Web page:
As Sen. Marco Rubio (R-Fla.) previewed Wednesday night on Sean Hannity’s show on Fox News, the border amendment that he and other pro-immigration reform Republicans hope will break the log jam is about to be revealed:

The co-sponsors of the effort, Sen. Bob Corker (R-Tenn.) and Sen. John Hoeven (R-N.D.), have been working with Rubio and other members of the Gang of Eight. The amendment is expected to increase border security personnel. An adviser to a pro-immigration reform senator tells me that the amendment will “be a blockbuster, basically doubling Border Patrol, complet[ing] the southern fence.”

The best sign yet is that Sen. Chuck Schumer (D-N.Y.) has stopped jabbering in public. The Hill quotes him as saying, “I’m not talking about any specifics.”

Rubio’s office has worked with Sen. John Cornyn (R-Tex.), whose effort to beef up security, was demagogued by Schumer and others, but in recent days has turned attention to the Corker-Hoeven effort, which is expected to clarify that at least some of the enhanced security measures must be in place before green card status becomes available to those who are illegally here and otherwise qualify (e.g. paying back taxes and a fine).

Not involved in the negotiations is Sen. Rand Paul (R-Ky.), who, as his style, came up with his own quirky amendment (requiring a congressional vote to confirm border security) that did not have significant support from either side. (It failed 61 to 37). An adviser close to the Gang of Eight shrugged, telling me that “defeat of [the] Paul amendment just means he will be voting no, which isn’t a surprise.”  It may, however, come as a surprise to those Silicon Valley execs Paul met with in California who thought he was sincere in trying to devise an immigration plan. Unlike his libertarian fans, steely-eyed donors and business leaders know when they’ve been snowed. They will no doubt tuck that information away when he comes seeking support in 2016. (Likewise, his rhetoric about expanding the base of the GOP will be dealt a blow if in fact he winds up voting no.)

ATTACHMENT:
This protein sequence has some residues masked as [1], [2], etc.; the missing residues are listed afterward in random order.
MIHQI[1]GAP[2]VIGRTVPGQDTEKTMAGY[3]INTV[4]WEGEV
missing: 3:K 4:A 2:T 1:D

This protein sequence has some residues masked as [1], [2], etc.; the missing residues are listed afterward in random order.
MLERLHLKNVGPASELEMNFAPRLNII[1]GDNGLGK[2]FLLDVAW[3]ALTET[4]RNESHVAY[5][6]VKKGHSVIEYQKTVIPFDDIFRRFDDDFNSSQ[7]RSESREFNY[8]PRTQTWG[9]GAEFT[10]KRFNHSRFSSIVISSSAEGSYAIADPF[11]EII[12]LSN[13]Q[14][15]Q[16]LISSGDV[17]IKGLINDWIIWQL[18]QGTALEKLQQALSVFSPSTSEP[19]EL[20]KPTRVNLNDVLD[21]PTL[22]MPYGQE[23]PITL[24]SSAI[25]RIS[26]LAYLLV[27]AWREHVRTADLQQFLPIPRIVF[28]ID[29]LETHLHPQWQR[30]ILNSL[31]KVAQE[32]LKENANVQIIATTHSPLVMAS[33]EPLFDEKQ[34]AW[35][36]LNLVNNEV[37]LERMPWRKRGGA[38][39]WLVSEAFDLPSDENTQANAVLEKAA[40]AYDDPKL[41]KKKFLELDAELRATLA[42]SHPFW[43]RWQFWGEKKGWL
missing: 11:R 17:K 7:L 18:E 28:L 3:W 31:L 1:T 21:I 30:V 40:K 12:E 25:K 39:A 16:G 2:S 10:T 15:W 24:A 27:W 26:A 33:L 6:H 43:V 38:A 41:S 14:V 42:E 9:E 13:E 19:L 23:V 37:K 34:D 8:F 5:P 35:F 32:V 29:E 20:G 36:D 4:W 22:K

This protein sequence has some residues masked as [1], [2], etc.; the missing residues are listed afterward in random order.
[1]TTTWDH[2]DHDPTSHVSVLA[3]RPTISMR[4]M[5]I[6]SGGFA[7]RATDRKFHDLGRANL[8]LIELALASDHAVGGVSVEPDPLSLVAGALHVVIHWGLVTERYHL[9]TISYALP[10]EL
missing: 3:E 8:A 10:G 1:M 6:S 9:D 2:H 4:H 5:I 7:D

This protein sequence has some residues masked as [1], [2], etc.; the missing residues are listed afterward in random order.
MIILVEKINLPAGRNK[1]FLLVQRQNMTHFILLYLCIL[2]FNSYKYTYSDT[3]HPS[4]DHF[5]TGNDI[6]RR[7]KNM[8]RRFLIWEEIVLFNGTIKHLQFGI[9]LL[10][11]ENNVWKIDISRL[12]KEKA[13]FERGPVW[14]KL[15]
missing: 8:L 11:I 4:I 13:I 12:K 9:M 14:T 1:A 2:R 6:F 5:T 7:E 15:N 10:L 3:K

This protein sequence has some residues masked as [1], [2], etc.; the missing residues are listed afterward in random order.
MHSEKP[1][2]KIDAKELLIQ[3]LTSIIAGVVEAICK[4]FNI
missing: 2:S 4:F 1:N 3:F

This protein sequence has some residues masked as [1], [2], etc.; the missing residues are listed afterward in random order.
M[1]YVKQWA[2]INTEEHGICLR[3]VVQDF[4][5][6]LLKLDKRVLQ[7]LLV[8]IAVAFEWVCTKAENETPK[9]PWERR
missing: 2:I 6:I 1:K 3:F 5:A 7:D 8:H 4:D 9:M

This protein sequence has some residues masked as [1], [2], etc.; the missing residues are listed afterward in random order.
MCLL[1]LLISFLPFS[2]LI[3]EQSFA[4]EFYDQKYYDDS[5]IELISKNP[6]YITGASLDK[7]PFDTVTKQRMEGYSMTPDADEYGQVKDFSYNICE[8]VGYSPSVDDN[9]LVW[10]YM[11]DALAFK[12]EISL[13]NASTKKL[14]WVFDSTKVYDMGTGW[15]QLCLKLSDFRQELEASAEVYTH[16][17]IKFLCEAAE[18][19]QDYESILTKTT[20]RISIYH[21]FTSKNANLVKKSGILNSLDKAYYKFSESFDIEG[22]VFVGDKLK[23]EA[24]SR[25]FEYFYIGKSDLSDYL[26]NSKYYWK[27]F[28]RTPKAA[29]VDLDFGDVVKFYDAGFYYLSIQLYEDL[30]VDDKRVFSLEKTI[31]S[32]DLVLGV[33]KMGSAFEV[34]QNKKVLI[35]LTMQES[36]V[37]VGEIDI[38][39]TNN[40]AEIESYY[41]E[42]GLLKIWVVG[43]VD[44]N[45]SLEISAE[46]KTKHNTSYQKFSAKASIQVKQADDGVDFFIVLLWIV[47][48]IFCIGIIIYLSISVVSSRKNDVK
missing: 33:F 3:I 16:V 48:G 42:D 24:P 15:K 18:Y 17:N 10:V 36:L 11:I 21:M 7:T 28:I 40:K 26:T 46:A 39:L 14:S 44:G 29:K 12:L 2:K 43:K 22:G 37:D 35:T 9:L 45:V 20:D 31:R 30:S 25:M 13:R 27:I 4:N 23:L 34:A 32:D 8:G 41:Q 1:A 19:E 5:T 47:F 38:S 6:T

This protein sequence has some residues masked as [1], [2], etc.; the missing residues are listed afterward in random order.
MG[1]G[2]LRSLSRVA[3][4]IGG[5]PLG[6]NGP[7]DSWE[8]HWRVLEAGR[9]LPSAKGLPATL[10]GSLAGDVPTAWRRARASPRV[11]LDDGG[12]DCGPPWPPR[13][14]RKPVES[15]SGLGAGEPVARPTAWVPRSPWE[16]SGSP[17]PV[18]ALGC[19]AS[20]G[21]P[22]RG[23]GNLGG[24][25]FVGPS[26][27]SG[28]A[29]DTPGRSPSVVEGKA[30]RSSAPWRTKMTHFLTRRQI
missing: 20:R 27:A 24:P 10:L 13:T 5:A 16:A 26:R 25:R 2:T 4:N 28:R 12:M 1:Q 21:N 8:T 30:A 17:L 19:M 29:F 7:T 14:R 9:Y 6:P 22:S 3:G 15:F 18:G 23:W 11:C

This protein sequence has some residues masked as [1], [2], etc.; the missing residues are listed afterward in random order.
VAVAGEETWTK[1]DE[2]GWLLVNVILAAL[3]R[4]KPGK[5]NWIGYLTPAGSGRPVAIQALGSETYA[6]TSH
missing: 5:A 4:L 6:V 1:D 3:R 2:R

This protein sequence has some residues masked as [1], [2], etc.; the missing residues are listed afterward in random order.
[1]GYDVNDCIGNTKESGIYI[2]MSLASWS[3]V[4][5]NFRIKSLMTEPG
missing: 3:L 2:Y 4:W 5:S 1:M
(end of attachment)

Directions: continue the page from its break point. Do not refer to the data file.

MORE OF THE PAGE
The good news for lawmakers of both parties is that the provisions in the Gang of Eight bill are overwhelmingly popular with both Democrats and Republicans. Gallup reports: “In addition to the pathway for citizenship, increased border security wins broad public support, as do a proposal that would allow engineers and scientists who earn graduate degrees in the U.S. to remain in the country and work, and legislation that would require business owners to check the immigration status of any employee they hire.” For example, 86 percent of both Democrats and Republicans favor allowing those here illegally to become citizens after a long waiting period if they pass a background check, pay a fine and taxes and learn English. That is precisely what the bill would do.

The irony on border security is that we don’t have much of a border security problem. We have a net outflow of immigrants. As the Wall Street Journal editorial board notes:

 [T]he U.S.-Mexico border is more secure today than it has been in decades. According to Border Patrol statistics, illegal entries are at a 40-year low. Apprehensions of illegal entrants exceeded 1.1 million in 2005, but in both 2011 and 2012 the number was below 365,000.

According to a study by the Government Accountability Office, the number of illegal immigrants who escaped capture at the nine major crossing points from San Diego to El Paso fell an astonishing 86% between 2006 and 2011. All the talk-show shouting about America under siege from immigrants streaming across the Rio Grande is fiction.

But this is about politics, not about facts. The bill won’t go anywhere unless the border issue is addressed. Dems and R’s know it.

Some Republicans remain skeptical that the Democrats will play ball. On senior adviser not directly involved in the Gang of Eight discussions e-mails me, arguing that “Dems will allow no significant changes, certainly not anything that will increase the vote total, and that as a result, it will pass narrowly–and then sit on a shelf. They don’t want to make law, they just want to pass a bill.” That may still be the case, but we will find out when the amendment is revealed and Schumer and other Dems react to the one chance to do something meaningful in President Obama’s second term.